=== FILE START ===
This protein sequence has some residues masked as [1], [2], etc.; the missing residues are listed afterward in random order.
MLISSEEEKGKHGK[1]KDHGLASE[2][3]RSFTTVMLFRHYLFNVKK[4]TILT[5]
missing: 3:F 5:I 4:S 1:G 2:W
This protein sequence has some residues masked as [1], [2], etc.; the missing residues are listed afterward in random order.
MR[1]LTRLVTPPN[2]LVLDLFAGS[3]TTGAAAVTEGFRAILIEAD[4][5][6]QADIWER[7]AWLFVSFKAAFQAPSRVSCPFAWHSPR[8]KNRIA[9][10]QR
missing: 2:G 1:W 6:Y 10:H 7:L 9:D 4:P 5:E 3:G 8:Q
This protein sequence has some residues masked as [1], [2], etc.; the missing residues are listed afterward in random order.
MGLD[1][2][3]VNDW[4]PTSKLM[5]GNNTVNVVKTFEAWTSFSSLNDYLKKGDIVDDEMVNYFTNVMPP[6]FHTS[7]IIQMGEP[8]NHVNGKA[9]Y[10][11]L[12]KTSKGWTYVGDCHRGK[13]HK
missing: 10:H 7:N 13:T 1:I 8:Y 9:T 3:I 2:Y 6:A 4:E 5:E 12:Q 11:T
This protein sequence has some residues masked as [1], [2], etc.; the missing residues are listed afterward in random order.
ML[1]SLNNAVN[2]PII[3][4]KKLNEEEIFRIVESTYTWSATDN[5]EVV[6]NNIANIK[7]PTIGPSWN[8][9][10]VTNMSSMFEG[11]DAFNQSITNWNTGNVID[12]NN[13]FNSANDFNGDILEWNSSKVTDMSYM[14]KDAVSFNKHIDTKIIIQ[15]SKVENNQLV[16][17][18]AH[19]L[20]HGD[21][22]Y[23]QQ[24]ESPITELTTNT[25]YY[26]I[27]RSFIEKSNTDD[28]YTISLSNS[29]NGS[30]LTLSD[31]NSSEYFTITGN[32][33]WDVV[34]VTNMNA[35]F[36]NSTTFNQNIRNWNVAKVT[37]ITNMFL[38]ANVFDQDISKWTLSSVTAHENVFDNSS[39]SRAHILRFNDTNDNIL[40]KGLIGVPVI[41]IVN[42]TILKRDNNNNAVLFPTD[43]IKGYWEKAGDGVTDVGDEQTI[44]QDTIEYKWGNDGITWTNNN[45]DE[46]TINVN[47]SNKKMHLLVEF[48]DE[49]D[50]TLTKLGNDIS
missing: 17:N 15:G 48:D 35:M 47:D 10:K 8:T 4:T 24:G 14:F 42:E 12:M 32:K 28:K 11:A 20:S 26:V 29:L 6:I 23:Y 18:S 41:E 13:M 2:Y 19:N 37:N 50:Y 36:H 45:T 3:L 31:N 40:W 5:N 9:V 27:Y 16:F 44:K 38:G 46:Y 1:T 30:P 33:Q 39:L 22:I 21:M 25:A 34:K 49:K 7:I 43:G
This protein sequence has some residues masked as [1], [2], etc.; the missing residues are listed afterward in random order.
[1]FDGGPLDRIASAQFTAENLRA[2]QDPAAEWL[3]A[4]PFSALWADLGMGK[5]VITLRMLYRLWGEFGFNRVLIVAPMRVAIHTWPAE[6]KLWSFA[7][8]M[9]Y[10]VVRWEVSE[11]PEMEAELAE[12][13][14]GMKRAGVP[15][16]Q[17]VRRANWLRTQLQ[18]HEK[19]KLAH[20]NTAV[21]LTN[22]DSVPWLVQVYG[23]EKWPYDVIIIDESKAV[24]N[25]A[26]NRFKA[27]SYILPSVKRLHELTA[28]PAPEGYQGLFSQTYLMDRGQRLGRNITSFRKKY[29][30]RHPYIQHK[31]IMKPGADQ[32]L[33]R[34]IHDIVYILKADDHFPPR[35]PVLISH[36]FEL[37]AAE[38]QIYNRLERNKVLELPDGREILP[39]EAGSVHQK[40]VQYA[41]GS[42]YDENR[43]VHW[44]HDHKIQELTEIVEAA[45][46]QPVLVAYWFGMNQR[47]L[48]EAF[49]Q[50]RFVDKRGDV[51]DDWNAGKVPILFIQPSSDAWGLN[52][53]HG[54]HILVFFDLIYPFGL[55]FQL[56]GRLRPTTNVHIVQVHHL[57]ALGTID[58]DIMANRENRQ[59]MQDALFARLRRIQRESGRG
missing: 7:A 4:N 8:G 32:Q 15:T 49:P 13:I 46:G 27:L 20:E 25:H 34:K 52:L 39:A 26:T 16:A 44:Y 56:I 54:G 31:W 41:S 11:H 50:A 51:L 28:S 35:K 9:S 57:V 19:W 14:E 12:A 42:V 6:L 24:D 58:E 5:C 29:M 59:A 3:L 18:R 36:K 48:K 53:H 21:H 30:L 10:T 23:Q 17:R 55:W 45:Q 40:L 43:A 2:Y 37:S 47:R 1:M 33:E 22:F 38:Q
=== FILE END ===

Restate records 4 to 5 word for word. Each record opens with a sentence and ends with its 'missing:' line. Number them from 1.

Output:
This protein sequence has some residues masked as [1], [2], etc.; the missing residues are listed afterward in random order.
ML[1]SLNNAVN[2]PII[3][4]KKLNEEEIFRIVESTYTWSATDN[5]EVV[6]NNIANIK[7]PTIGPSWN[8][9][10]VTNMSSMFEG[11]DAFNQSITNWNTGNVID[12]NN[13]FNSANDFNGDILEWNSSKVTDMSYM[14]KDAVSFNKHIDTKIIIQ[15]SKVENNQLV[16][17][18]AH[19]L[20]HGD[21][22]Y[23]QQ[24]ESPITELTTNT[25]YY[26]I[27]RSFIEKSNTDD[28]YTISLSNS[29]NGS[30]LTLSD[31]NSSEYFTITGN[32][33]WDVV[34]VTNMNA[35]F[36]NSTTFNQNIRNWNVAKVT[37]ITNMFL[38]ANVFDQDISKWTLSSVTAHENVFDNSS[39]SRAHILRFNDTNDNIL[40]KGLIGVPVI[41]IVN[42]TILKRDNNNNAVLFPTD[43]IKGYWEKAGDGVTDVGDEQTI[44]QDTIEYKWGNDGITWTNNN[45]DE[46]TINVN[47]SNKKMHLLVEF[48]DE[49]D[50]TLTKLGNDIS
missing: 17:N 15:G 48:D 35:M 47:D 10:K 8:T 4:T 24:G 14:F 42:E 12:M 32:K 28:K 11:A 20:S 26:V 29:L 6:I 23:Y 18:S 41:E 13:M 2:Y 19:N 37:N 50:Y 36:H 45:T 3:L 31:N 40:W 5:N 9:V 27:Y 16:F 44:K 38:G 46:Y 1:T 30:P 33:Q 39:L 22:I 21:M 25:A 34:K 49:K 7:I 43:G
This protein sequence has some residues masked as [1], [2], etc.; the missing residues are listed afterward in random order.
[1]FDGGPLDRIASAQFTAENLRA[2]QDPAAEWL[3]A[4]PFSALWADLGMGK[5]VITLRMLYRLWGEFGFNRVLIVAPMRVAIHTWPAE[6]KLWSFA[7][8]M[9]Y[10]VVRWEVSE[11]PEMEAELAE[12][13][14]GMKRAGVP[15][16]Q[17]VRRANWLRTQLQ[18]HEK[19]KLAH[20]NTAV[21]LTN[22]DSVPWLVQVYG[23]EKWPYDVIIIDESKAV[24]N[25]A[26]NRFKA[27]SYILPSVKRLHELTA[28]PAPEGYQGLFSQTYLMDRGQRLGRNITSFRKKY[29][30]RHPYIQHK[31]IMKPGADQ[32]L[33]R[34]IHDIVYILKADDHFPPR[35]PVLISH[36]FEL[37]AAE[38]QIYNRLERNKVLELPDGREILP[39]EAGSVHQK[40]VQYA[41]GS[42]YDENR[43]VHW[44]HDHKIQELTEIVEAA[45][46]QPVLVAYWFGMNQR[47]L[48]EAF[49]Q[50]RFVDKRGDV[51]DDWNAGKVPILFIQPSSDAWGLN[52][53]HG[54]HILVFFDLIYPFGL[55]FQL[56]GRLRPTTNVHIVQVHHL[57]ALGTID[58]DIMANRENRQ[59]MQDALFARLRRIQRESGRG
missing: 7:A 4:N 8:G 32:Q 15:T 49:P 13:I 46:G 27:L 20:E 25:H 34:K 52:L 39:A 26:T 16:A 44:Y 56:I 54:G 31:W 41:S 11:H 50:A 51:L 28:S 35:K 9:S 57:V 19:W 14:E 12:A 42:V 6:L 24:D 58:E 5:C 29:M 59:A 3:L 18:R 36:K 48:K 53:H 21:H 30:L 10:T 23:Q 17:R 55:W 45:Q 40:L 43:A 2:Y 37:S 47:R 1:M 33:E 22:F 38:Q